Due to this shift and the resulting cost savings, organizations will leverage the opportunity to elevate their talent recruitment, focusing on individuals who can effectively oversee and balance the outputs of generative A.I. Moreover, as A.I. integration matures, the importance of critical business decision-making involving the synthesis of various information sources will increase..


  1. Agility and digitization in engagement processes: As companies continue to face market and economic uncertainties, agility and digitization in engagement processes will be key. Regular, more frequent engagement across various pillars such as employee listening, recognition, development, performance, and well-being will become crucial. Organizations will need to become more agile and frequent in their engagement strategies.

  2. Integrated technology for insight and action alignment: Companies will need to look for integrated technology that aligns insights and actions. This includes ensuring that employees are engaged, and tracking the effectiveness of engagement improvement actions. This 2024 trend underscores the need for holistic platforms that can manage various aspects of employee experience, such as the WorkTango platform, which offers both Employee Recognition & Rewards and Surveys & Insights.

  3. Professional development and Employee Experience categories: Professional development will grow in importance. A thriving employee experience, which includes connection, appreciation, performance, and growth, leads to a workforce that is both inspired and aligned with the organization’s vision and goals.

2) What strategies should organizations adopt in 2024 to enhance their employee experience?


Having a true Employee Experience Strategy in of itself is a critical place for organizations to start. A clear direction must be established on how to improve the employee experience, and how the organization plans on defining success. 

This can be done by focusing on a better experience for the work the employees do; them as living human beings (versus just thinking of people as employees); and on their growth and development. Take a look at this Modern Employee Experience Framework that I recently developed:

I recommend that companies adopt this framework, or something similar to support the critical components of a Working, Living and Growing employee experience:

  1. Culture – Ensure that there is a clear company purpose and core values that are built into the fabric and rituals of the organization.  
  2. Enablement – In absence of key foundations, it is hard to build a desirable employee experience. Strategies companies should adopt or enhance include:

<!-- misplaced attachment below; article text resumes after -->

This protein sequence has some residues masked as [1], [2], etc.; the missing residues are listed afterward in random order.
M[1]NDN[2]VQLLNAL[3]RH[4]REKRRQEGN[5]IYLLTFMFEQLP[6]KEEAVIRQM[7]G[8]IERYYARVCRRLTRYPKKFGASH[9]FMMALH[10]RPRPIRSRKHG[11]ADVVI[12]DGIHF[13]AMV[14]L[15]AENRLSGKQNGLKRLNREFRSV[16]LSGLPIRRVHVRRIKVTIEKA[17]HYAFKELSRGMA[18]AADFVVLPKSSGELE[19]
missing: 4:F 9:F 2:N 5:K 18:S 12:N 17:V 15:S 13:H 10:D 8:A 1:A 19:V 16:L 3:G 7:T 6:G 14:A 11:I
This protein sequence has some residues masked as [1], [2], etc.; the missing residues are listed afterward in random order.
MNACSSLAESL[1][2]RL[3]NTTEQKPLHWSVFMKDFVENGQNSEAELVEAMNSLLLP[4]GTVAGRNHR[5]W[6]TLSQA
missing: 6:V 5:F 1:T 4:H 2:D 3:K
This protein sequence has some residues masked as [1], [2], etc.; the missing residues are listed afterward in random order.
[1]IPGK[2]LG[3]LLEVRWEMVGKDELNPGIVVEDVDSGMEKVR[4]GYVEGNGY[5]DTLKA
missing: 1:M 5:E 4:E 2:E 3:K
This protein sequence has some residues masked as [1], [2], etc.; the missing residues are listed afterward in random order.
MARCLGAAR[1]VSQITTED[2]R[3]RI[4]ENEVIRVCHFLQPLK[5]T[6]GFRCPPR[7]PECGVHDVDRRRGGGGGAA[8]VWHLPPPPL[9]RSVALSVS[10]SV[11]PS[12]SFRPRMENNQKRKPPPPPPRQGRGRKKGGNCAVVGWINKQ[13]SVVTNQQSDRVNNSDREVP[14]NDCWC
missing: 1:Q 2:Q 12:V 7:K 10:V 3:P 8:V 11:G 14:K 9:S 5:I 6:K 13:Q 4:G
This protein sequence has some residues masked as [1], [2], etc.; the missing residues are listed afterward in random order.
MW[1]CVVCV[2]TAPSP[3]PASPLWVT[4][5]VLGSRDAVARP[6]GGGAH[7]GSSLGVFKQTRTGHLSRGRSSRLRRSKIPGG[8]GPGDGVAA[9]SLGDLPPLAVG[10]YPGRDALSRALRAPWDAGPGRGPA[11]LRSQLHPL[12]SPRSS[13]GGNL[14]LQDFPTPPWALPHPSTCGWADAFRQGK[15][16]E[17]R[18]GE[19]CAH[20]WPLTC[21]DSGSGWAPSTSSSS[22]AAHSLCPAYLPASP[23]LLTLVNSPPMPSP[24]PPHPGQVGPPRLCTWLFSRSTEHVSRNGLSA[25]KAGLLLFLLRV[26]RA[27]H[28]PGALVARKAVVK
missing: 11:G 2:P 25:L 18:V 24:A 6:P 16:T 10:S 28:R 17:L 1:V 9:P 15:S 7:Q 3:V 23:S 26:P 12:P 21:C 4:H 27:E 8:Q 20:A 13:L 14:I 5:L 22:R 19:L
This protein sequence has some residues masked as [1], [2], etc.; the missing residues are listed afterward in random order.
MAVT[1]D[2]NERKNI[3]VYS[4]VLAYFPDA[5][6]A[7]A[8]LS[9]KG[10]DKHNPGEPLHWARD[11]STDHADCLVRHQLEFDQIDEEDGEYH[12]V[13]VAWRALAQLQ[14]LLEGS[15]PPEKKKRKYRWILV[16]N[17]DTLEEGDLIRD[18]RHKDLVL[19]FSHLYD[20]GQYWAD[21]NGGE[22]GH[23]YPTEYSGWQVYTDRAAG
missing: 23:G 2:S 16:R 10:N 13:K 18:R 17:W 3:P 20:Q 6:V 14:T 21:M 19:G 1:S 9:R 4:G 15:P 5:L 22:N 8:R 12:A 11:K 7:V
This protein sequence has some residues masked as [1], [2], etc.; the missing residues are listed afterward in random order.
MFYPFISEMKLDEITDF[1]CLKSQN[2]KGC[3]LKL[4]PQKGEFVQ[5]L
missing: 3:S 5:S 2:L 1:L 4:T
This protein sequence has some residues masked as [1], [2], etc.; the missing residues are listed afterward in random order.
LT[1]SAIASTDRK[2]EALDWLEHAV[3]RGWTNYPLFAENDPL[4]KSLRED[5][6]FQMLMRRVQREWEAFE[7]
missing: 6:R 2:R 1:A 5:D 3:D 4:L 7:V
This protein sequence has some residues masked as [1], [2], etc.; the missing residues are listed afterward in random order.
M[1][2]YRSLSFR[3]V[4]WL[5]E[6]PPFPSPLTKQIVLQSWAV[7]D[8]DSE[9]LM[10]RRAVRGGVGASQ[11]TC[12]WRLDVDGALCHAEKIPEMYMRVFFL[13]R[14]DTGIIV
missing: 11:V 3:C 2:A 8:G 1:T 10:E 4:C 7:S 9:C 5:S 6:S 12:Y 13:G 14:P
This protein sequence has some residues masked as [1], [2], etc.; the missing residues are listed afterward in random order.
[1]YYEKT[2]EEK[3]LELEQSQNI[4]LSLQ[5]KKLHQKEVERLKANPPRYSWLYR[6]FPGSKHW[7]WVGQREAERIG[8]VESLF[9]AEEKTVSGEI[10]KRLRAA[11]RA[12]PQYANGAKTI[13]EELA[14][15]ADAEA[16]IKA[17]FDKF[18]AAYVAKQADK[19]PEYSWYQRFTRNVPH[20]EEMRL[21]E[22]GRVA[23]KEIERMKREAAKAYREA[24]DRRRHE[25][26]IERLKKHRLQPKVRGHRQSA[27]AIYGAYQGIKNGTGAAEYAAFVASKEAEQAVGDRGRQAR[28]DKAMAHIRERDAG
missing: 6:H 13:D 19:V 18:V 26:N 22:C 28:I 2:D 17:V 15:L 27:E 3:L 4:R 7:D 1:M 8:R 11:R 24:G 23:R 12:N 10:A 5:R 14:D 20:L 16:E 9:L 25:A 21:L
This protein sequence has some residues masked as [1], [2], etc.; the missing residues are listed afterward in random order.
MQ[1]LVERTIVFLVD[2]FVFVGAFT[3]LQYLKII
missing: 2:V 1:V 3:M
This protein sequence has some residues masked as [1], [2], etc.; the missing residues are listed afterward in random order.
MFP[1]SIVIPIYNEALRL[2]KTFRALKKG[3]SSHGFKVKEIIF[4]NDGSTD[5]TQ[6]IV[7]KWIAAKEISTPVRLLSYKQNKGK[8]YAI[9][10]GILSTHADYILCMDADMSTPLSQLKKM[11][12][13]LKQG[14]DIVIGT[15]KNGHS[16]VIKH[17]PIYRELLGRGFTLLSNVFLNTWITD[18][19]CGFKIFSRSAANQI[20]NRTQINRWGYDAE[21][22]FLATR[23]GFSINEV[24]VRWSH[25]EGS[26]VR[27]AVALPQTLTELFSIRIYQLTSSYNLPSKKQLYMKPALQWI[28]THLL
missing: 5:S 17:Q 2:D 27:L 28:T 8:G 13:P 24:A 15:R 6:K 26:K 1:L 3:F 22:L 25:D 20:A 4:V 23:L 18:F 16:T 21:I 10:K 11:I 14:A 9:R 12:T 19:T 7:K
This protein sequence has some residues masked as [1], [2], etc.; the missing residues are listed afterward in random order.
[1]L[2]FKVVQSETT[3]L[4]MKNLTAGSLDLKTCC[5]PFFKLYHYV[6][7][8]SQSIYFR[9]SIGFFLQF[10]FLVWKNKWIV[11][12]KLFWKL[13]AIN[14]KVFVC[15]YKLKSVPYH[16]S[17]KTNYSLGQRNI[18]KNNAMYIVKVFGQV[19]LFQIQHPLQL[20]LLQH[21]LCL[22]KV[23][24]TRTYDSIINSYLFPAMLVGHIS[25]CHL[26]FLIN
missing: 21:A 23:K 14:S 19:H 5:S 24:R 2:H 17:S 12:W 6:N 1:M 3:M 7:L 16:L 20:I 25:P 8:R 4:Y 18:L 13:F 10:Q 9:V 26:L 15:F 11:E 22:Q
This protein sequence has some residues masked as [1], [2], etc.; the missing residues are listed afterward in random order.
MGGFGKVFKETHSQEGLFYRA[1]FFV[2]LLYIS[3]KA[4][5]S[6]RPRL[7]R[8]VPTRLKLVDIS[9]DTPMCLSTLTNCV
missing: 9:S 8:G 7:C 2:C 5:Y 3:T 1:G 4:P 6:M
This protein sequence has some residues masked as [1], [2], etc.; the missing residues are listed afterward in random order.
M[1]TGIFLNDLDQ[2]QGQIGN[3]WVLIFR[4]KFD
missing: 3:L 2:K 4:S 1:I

• Technology – To improve the employee experience or eliminate repetitive tasks for HR to free up time to focus on what really matters.
  • Agility – Remove the outdated structure of annual HR practices (i.e. employee listening, recognition, performance management) to focus more on weekly, monthly, and quarterly real-time feedback and development.
  • Leadership – Focus on leadership enablement and accountability around employee experience strategies and KPIs.


  1. Coaching support for managers: HR research in the last few years has really demonstrated the importance of managers. Managers are the most critical influencers when it comes to  ensuring business goals are translated into tactical project plans and deadlines. With the need for more empathetic accountability from leaders, the most successful companies will invest in situational coaching for managers to help their leaders embody the appropriate experience for their team members.

  2. More gatechecks on work & productivity: Despite widespread organizational restructuring and leaner teams, most organizations are not reducing the number of initiatives or projects proportionally to match their staffing. In 2024, productivity focused on the right tasks will be essential.

    We foresee organizations adopting more agile methodologies, including emphasizing regular check-ins for progress tracking, alignment, and timely course corrections. This approach is expected to significantly transform the delivery of projects and programs. However, this doesn’t mean more micromanagement. It means more pressure testing of results versus inspection of work, and employees should anticipate spending more time reporting on progress and anticipated impact than in previous years.